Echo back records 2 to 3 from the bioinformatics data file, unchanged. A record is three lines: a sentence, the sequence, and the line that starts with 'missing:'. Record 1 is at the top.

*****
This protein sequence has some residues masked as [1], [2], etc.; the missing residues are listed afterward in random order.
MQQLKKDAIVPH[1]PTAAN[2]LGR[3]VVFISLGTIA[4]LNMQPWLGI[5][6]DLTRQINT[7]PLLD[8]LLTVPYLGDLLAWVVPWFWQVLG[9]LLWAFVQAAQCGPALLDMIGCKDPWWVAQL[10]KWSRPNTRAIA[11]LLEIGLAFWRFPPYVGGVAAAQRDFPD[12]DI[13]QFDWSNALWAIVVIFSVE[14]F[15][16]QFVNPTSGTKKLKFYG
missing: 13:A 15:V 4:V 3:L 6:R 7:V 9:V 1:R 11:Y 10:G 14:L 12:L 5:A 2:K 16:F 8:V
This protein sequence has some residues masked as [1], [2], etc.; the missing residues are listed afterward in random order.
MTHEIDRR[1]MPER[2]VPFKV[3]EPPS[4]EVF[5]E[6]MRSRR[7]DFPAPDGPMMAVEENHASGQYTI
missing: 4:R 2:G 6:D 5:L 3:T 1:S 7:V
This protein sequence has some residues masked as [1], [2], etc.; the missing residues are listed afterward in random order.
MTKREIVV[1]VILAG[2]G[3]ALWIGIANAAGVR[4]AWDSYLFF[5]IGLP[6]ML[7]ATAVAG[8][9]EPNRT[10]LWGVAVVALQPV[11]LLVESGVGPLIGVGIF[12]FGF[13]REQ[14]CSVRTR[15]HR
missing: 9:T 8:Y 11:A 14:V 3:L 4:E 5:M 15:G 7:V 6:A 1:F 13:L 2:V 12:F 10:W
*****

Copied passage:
This protein sequence has some residues masked as [1], [2], etc.; the missing residues are listed afterward in random order.
MTHEIDRR[1]MPER[2]VPFKV[3]EPPS[4]EVF[5]E[6]MRSRR[7]DFPAPDGPMMAVEENHASGQYTI
missing: 4:R 2:G 6:D 5:L 3:T 1:S 7:V
This protein sequence has some residues masked as [1], [2], etc.; the missing residues are listed afterward in random order.
MTKREIVV[1]VILAG[2]G[3]ALWIGIANAAGVR[4]AWDSYLFF[5]IGLP[6]ML[7]ATAVAG[8][9]EPNRT[10]LWGVAVVALQPV[11]LLVESGVGPLIGVGIF[12]FGF[13]REQ[14]CSVRTR[15]HR
missing: 9:T 8:Y 11:A 14:V 3:L 4:E 5:M 15:G 7:V 6:A 1:F 13:L 2:V 12:F 10:W